Welcome back to what I hope will be an exciting and successful year! The Alabama Orchestra Association is looking forward to serving the needs of our division’s teachers and students throughout the 2018-2019 school year. I would like to start by thanking Dr. Samuel Nordlund for his leadership and vision during his recent tenure as President of AOA. Since my arrival in Alabama only five short years ago I have observed first-hand the continued rise in talent, performance level and growth of traditional programs such as the Orchestra All-State Festival and the implementation of new ventures such as a dedicated Orchestra Music Performance Assessment event. It is because of the leadership of dedicated professionals such as Sam that the Alabama Orchestra Association is able to provide quality opportunities not only for string players in Alabama but for any instrumentalist that wants to experience the excitement and musical satisfaction that comes from performing in a symphonic setting.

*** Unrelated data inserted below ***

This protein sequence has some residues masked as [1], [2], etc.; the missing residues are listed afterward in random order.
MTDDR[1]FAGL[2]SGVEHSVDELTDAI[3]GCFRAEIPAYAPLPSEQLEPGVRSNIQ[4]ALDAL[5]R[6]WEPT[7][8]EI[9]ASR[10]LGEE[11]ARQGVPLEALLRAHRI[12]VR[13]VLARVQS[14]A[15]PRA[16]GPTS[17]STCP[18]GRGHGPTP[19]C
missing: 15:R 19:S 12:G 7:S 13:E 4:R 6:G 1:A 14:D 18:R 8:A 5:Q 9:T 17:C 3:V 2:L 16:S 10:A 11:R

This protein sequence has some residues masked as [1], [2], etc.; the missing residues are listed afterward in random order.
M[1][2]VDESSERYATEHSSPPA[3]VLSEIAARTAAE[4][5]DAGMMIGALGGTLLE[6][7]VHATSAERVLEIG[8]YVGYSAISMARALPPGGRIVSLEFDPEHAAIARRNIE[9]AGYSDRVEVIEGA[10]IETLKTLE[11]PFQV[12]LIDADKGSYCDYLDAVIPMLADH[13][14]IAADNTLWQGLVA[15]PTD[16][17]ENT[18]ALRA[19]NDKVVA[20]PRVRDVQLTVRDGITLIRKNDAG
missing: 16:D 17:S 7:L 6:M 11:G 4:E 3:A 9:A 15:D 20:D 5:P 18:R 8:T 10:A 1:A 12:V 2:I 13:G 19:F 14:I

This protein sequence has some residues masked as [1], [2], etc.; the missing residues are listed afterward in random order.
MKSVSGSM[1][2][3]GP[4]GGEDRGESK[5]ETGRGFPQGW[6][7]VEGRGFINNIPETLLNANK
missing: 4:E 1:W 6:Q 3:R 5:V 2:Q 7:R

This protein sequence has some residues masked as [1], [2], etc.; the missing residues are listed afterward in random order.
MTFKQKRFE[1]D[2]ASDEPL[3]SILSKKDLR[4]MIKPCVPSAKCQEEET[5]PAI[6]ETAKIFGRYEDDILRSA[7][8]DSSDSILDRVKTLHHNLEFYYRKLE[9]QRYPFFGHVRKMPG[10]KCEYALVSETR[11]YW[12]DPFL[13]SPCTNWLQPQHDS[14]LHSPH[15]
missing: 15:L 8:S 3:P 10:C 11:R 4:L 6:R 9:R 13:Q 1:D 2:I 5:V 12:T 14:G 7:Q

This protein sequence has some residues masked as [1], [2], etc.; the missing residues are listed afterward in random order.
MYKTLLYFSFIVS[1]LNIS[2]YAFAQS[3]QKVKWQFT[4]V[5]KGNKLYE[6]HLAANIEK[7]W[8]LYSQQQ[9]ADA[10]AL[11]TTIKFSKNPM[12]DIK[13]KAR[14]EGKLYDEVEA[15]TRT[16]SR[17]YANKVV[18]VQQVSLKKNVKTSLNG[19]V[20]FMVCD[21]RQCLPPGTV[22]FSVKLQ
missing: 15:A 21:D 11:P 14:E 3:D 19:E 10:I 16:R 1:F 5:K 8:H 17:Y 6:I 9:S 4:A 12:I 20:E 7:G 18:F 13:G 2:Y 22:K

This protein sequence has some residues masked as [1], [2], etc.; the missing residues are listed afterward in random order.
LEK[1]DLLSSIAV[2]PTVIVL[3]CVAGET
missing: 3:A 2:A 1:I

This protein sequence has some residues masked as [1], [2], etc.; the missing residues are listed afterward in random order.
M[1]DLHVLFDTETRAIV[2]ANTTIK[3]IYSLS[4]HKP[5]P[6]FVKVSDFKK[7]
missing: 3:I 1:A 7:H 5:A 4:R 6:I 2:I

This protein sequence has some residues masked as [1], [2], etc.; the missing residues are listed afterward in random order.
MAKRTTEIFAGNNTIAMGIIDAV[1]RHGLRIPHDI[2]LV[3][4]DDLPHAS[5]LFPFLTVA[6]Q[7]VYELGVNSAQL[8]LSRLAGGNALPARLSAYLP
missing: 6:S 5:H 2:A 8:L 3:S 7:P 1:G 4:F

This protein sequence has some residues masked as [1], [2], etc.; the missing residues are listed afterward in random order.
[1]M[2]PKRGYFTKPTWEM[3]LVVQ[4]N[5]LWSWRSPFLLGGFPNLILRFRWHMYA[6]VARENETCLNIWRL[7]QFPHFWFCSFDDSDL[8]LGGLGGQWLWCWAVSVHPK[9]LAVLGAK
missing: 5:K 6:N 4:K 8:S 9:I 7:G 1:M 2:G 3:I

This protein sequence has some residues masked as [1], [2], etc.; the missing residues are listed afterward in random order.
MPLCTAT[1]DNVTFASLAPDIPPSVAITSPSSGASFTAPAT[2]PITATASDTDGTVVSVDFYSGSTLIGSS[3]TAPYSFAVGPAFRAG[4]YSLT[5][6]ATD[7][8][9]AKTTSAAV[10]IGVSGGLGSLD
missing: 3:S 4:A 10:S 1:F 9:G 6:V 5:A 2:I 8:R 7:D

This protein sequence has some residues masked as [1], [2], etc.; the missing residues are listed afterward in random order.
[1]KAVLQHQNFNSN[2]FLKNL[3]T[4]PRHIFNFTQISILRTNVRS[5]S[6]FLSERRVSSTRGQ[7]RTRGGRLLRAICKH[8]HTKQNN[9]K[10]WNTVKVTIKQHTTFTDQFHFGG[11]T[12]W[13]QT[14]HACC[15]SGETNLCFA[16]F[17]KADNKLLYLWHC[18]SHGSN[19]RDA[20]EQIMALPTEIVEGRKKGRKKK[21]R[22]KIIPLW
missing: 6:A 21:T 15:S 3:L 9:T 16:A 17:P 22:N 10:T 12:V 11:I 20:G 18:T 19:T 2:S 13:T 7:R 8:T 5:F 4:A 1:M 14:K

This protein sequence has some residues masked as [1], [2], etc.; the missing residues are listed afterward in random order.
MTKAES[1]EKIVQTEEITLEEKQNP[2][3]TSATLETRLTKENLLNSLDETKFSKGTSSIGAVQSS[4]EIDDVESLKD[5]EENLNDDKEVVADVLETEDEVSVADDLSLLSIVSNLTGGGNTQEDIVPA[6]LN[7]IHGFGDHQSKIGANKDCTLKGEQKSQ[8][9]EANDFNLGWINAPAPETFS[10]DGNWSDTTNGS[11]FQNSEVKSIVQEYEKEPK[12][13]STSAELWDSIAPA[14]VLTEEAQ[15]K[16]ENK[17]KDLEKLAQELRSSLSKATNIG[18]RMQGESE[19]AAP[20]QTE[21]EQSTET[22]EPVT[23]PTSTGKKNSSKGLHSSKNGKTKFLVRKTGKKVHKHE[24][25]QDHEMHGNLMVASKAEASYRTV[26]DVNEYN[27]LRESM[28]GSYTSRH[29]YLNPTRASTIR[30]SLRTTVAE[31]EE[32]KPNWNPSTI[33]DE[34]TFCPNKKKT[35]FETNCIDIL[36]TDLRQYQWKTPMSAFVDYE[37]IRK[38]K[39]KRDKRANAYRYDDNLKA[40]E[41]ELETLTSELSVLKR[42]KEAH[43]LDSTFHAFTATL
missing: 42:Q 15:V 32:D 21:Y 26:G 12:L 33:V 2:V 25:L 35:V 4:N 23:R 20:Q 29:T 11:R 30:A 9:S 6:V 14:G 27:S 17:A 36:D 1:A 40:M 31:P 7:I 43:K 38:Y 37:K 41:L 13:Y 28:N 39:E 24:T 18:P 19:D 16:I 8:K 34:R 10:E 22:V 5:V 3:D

I would like to take this opportunity to introduce to you the members of the AOA’s new executive board – President-elect Dr. Daniel Stevens (UNA), Secretary Rachel Christmas (George W. Carver HS), and Treasurer Jacob Frank (Decatur Youth Symphony). Along with myself (Auburn University) and past-President Dr. Samuel Nordlund (Samford), the new AOA board consists of a diverse group of educators and music professionals covering orchestral and string education from elementary through higher education and from school-based to community-based programs. Our mission continues to be to support and strengthen existing string and orchestra programs within the state as well as working to help establish new programs throughout Alabama to help meet the needs of underserved students.